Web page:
George Will: GOP losing "superiority" on national defense

We can’t let the entire day slip away without one seriously unpopular opinion, so let’s check in with columnist George Will. In his latest offering, he cautions that forty years of “a presumption of superiority” on the part of the Republican Party may be coming to an end if we’re not careful. This deals not so much with how President Obama is handling military and national security matters, but with how his aspiring opponents are talking about the issue. He begins with the subject of Iraq.

Hours — not months, not weeks, hours — after the last U.S. troops left Iraq, vicious political factionalism and sectarian violence intensified. Many Republicans say Barack Obama’s withdrawal — accompanied by his administration’s foolish praise of Iraq’s “stability” — has jeopardized what has been achieved there. But if it cannot survive a sunrise without fraying, how much of an achievement was it?

He also cautions conservatives against being too quick to criticize any reductions in proposed military spending and reductions in troop levels overseas, particularly given the current mood of the nation.

The U.S. defense budget is about 43 percent of the world’s total military spending — more than the combined defense spending of the next 17 nations, many of which are U.S. allies. Are Republicans really going to warn voters that America will be imperiled if the defense budget is cut 8 percent from projections over the next decade? In 2017, defense spending would still be more than that of the next 10 countries combined.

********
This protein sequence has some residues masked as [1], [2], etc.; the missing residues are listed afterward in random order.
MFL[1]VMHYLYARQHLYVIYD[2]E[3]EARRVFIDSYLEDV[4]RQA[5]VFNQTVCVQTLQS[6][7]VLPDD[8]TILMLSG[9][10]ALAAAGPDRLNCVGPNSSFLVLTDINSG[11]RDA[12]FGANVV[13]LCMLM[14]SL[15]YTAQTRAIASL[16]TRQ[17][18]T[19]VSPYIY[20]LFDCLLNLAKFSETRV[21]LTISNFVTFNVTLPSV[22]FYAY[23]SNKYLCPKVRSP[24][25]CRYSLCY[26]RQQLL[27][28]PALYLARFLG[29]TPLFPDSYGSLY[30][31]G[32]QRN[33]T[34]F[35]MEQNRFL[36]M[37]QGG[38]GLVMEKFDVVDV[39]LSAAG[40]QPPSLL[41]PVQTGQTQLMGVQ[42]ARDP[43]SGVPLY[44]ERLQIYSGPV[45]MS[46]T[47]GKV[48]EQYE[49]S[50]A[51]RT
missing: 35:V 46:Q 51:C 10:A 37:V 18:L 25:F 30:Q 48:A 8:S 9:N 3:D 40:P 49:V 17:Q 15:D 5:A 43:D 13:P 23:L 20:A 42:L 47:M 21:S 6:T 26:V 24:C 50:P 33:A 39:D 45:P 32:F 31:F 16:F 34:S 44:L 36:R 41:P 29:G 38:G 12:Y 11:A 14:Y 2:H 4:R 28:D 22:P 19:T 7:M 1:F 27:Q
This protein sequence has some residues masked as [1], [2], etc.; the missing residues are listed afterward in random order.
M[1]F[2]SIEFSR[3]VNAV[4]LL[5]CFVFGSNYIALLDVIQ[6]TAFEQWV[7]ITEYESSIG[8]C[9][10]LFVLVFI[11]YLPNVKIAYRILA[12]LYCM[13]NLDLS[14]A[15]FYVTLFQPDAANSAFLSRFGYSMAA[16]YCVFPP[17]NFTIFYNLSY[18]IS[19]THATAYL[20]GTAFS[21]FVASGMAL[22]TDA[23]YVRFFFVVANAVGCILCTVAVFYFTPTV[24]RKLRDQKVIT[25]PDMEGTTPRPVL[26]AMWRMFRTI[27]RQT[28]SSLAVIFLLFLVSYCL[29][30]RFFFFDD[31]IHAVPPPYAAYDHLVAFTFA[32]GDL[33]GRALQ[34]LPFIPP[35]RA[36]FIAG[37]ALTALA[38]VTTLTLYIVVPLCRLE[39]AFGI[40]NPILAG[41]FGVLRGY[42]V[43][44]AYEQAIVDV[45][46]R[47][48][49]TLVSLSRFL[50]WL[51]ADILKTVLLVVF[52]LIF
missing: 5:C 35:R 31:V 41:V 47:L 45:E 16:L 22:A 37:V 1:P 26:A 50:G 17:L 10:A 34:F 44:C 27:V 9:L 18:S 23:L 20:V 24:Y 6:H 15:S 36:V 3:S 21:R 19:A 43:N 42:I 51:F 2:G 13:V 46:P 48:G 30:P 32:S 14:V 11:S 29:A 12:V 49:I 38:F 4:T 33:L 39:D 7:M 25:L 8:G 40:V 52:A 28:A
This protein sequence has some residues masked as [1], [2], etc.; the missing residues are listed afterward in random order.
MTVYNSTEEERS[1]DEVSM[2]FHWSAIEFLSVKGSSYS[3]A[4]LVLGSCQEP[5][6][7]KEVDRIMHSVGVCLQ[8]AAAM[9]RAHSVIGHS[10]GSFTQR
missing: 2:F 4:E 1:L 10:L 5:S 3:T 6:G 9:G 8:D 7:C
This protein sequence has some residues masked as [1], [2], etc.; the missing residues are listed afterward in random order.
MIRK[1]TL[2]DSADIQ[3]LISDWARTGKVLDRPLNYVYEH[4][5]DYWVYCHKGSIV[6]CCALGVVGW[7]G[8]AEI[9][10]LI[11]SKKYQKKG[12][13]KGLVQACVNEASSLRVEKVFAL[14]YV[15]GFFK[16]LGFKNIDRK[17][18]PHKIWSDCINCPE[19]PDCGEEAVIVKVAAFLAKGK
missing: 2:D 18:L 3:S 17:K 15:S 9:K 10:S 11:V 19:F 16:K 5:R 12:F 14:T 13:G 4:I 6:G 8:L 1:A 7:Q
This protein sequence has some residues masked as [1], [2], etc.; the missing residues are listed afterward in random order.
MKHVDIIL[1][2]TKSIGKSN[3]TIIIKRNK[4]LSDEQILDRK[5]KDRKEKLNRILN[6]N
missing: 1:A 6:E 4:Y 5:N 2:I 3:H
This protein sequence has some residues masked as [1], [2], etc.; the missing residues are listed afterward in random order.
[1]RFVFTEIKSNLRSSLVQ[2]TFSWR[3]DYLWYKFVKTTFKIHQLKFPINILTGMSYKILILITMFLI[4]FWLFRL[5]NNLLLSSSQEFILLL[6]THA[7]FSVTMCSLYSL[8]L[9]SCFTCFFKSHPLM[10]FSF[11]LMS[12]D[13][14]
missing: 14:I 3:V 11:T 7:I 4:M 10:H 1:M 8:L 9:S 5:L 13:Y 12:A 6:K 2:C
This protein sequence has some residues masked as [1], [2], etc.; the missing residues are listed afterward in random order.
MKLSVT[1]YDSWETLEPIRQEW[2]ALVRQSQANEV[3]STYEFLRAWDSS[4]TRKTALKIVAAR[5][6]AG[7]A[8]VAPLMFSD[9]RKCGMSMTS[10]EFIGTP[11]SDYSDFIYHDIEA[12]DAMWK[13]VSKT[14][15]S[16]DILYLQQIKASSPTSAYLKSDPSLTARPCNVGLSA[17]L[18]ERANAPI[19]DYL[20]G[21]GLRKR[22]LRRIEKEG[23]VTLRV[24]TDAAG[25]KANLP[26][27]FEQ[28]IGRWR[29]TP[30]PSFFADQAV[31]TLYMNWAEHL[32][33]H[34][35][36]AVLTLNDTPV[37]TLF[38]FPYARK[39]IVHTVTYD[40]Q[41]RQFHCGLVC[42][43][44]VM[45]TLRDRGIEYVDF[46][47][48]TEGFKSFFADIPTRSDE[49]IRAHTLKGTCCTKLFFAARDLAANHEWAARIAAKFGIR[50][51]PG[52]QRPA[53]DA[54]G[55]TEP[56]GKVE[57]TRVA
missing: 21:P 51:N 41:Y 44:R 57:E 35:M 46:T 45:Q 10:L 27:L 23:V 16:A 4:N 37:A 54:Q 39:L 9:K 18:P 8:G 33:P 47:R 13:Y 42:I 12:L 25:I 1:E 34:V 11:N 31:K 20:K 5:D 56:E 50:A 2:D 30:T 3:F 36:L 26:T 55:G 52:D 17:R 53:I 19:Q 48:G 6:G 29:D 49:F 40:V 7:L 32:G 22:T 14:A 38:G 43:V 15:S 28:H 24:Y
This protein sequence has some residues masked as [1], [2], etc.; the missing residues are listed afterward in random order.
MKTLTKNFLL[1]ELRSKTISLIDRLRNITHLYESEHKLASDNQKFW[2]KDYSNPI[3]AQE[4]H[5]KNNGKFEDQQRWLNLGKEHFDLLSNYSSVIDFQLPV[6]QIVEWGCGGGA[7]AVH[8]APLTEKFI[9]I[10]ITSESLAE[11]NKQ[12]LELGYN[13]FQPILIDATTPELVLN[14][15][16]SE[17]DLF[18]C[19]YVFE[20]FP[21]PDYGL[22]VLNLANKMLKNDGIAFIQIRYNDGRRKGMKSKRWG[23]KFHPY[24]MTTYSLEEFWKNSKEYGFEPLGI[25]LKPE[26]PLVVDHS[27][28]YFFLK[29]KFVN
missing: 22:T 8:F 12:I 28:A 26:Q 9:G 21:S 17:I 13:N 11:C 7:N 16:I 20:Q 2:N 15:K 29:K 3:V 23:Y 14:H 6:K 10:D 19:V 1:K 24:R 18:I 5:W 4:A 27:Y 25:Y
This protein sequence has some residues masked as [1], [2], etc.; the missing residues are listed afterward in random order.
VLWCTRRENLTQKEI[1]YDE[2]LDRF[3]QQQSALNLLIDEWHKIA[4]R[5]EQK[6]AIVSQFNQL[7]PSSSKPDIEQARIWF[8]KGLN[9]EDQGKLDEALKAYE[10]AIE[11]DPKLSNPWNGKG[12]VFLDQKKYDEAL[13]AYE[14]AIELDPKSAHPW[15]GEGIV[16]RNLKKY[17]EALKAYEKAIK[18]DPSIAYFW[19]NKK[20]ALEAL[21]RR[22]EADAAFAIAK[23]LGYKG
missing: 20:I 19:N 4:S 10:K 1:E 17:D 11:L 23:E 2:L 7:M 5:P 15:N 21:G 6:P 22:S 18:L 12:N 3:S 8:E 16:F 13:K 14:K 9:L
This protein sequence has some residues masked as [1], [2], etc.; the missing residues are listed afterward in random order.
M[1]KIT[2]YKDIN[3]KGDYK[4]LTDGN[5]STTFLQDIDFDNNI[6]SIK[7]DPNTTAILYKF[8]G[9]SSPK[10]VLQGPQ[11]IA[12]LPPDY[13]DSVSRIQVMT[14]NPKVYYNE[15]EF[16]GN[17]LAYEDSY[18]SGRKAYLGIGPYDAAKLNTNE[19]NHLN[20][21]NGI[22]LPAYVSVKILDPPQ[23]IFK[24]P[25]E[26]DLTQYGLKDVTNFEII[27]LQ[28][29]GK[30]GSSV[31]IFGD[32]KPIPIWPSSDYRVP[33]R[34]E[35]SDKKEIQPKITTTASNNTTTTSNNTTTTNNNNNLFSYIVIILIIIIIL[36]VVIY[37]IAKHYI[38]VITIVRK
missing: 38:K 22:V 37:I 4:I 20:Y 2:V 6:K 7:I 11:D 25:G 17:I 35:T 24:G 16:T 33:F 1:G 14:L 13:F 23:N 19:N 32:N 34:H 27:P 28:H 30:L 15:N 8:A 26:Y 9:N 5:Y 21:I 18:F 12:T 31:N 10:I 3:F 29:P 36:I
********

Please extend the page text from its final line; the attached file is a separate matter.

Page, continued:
Do Republicans think it is premature to withdraw as many as 7,000 troops from Europe two decades after the Soviet Union’s death? About 73,000 will remain, most of them in prosperous, pacific, largely unarmed and utterly unthreatened Germany. Why do so many remain?

While I understand how some people may look down their noses at the idea of being pragmatic when it comes to the intersection of national security and election year politics, there are other factors at play here which you would be foolish to ignore. Polls have consistently shown that a staggering 75% of Americans supported Obama’s decision to finish pulling out of Iraq on George W. Bush’s original schedule, and those numbers have not shifted noticeably even with the outbreak of secular violence there after our departure. As recently as last month, 78% said they support the President’s plans to step up our rate of departure from Afghanistan. And Obama still gets high marks for taking out bin Laden and other high profile terrorist leaders.

The whole point here is to remember that it is very dangerous to get too far out in front of attacking Barack Obama’s position when he’s playing a winning hand. Something about Kenny Rogers and knowing when to hold them or fold them comes to mind.

There are so many other issues on the domestic front which provide plenty of ammunition to go after the President, and rightly so. This seems a not very opportune time to jump on him over military concerns. In closing, since life imitates art far more than the reverse, perhaps the best reminder might come to us not from the campaign trail, but from Saturday Night Live. Watch it again and put it in context of the current conversation.